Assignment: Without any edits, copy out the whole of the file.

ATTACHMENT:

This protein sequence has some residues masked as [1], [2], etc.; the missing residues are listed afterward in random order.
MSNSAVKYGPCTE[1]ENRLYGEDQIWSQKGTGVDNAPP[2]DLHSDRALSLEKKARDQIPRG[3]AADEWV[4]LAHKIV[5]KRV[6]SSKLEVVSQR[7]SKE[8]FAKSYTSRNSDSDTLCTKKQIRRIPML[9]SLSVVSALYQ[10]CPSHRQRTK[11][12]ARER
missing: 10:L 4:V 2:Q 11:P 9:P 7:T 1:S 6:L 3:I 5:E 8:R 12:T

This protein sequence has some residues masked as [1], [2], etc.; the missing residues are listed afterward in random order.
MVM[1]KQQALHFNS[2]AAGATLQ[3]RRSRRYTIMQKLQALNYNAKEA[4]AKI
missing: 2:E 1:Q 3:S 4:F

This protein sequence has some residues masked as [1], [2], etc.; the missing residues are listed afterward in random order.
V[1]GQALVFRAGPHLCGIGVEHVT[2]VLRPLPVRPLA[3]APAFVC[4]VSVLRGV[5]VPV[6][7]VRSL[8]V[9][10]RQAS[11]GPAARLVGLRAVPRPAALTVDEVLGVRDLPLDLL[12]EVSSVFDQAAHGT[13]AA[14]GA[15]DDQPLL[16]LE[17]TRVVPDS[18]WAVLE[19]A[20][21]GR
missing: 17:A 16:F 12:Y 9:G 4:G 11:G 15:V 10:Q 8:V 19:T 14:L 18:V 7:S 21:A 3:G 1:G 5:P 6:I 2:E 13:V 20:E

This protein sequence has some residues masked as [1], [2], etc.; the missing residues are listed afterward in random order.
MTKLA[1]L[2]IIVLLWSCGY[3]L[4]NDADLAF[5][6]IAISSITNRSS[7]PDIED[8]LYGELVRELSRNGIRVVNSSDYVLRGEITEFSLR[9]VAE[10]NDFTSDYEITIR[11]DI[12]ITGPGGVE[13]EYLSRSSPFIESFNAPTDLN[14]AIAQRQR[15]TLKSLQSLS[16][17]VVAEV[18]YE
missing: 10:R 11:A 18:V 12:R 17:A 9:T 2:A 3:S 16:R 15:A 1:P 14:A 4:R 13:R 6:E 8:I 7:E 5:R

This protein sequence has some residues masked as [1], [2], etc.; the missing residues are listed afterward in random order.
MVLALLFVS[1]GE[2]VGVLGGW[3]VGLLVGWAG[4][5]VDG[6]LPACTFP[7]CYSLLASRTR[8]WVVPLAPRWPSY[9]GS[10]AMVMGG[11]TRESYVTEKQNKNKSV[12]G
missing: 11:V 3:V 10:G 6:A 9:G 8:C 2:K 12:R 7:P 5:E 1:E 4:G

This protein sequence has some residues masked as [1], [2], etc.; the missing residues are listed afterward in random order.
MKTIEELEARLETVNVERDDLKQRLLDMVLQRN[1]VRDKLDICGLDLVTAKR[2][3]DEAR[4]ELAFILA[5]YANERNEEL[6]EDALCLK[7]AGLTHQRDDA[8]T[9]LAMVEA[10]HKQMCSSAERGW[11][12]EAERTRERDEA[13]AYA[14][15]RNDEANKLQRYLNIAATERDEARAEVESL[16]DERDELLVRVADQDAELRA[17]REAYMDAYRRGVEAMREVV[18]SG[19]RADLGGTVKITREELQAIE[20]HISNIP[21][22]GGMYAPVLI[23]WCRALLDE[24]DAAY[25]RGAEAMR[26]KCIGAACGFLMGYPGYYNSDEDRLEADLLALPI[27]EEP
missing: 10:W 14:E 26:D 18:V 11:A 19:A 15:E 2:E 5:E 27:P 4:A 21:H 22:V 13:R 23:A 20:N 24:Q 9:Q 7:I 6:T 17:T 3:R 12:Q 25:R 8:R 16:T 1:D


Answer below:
This protein sequence has some residues masked as [1], [2], etc.; the missing residues are listed afterward in random order.
MSNSAVKYGPCTE[1]ENRLYGEDQIWSQKGTGVDNAPP[2]DLHSDRALSLEKKARDQIPRG[3]AADEWV[4]LAHKIV[5]KRV[6]SSKLEVVSQR[7]SKE[8]FAKSYTSRNSDSDTLCTKKQIRRIPML[9]SLSVVSALYQ[10]CPSHRQRTK[11][12]ARER
missing: 10:L 4:V 2:Q 11:P 9:P 7:T 1:S 6:L 3:I 5:E 8:R 12:T

This protein sequence has some residues masked as [1], [2], etc.; the missing residues are listed afterward in random order.
MVM[1]KQQALHFNS[2]AAGATLQ[3]RRSRRYTIMQKLQALNYNAKEA[4]AKI
missing: 2:E 1:Q 3:S 4:F

This protein sequence has some residues masked as [1], [2], etc.; the missing residues are listed afterward in random order.
V[1]GQALVFRAGPHLCGIGVEHVT[2]VLRPLPVRPLA[3]APAFVC[4]VSVLRGV[5]VPV[6][7]VRSL[8]V[9][10]RQAS[11]GPAARLVGLRAVPRPAALTVDEVLGVRDLPLDLL[12]EVSSVFDQAAHGT[13]AA[14]GA[15]DDQPLL[16]LE[17]TRVVPDS[18]WAVLE[19]A[20][21]GR
missing: 17:A 16:F 12:Y 9:G 4:G 11:G 15:V 10:Q 8:V 19:T 14:L 18:V 7:S 21:A 3:G 1:G 5:P 6:I 2:E 13:V 20:E

This protein sequence has some residues masked as [1], [2], etc.; the missing residues are listed afterward in random order.
MTKLA[1]L[2]IIVLLWSCGY[3]L[4]NDADLAF[5][6]IAISSITNRSS[7]PDIED[8]LYGELVRELSRNGIRVVNSSDYVLRGEITEFSLR[9]VAE[10]NDFTSDYEITIR[11]DI[12]ITGPGGVE[13]EYLSRSSPFIESFNAPTDLN[14]AIAQRQR[15]TLKSLQSLS[16][17]VVAEV[18]YE
missing: 10:R 11:A 18:V 12:R 17:A 9:T 2:A 3:S 16:R 15:A 1:P 14:A 4:R 13:R 6:E 8:I 7:E 5:R

This protein sequence has some residues masked as [1], [2], etc.; the missing residues are listed afterward in random order.
MVLALLFVS[1]GE[2]VGVLGGW[3]VGLLVGWAG[4][5]VDG[6]LPACTFP[7]CYSLLASRTR[8]WVVPLAPRWPSY[9]GS[10]AMVMGG[11]TRESYVTEKQNKNKSV[12]G
missing: 11:V 3:V 10:G 6:A 9:G 8:C 2:K 12:R 7:P 5:E 1:E 4:G

This protein sequence has some residues masked as [1], [2], etc.; the missing residues are listed afterward in random order.
MKTIEELEARLETVNVERDDLKQRLLDMVLQRN[1]VRDKLDICGLDLVTAKR[2][3]DEAR[4]ELAFILA[5]YANERNEEL[6]EDALCLK[7]AGLTHQRDDA[8]T[9]LAMVEA[10]HKQMCSSAERGW[11][12]EAERTRERDEA[13]AYA[14][15]RNDEANKLQRYLNIAATERDEARAEVESL[16]DERDELLVRVADQDAELRA[17]REAYMDAYRRGVEAMREVV[18]SG[19]RADLGGTVKITREELQAIE[20]HISNIP[21][22]GGMYAPVLI[23]WCRALLDE[24]DAAY[25]RGAEAMR[26]KCIGAACGFLMGYPGYYNSDEDRLEADLLALPI[27]EEP
missing: 10:W 14:E 26:D 18:V 11:A 19:A 15:E 2:E 5:E 27:P 4:A 21:H 22:V 13:R 23:A 20:N 24:Q 9:Q 7:I 6:T 17:T 3:R 12:Q 25:R 8:R 16:T 1:D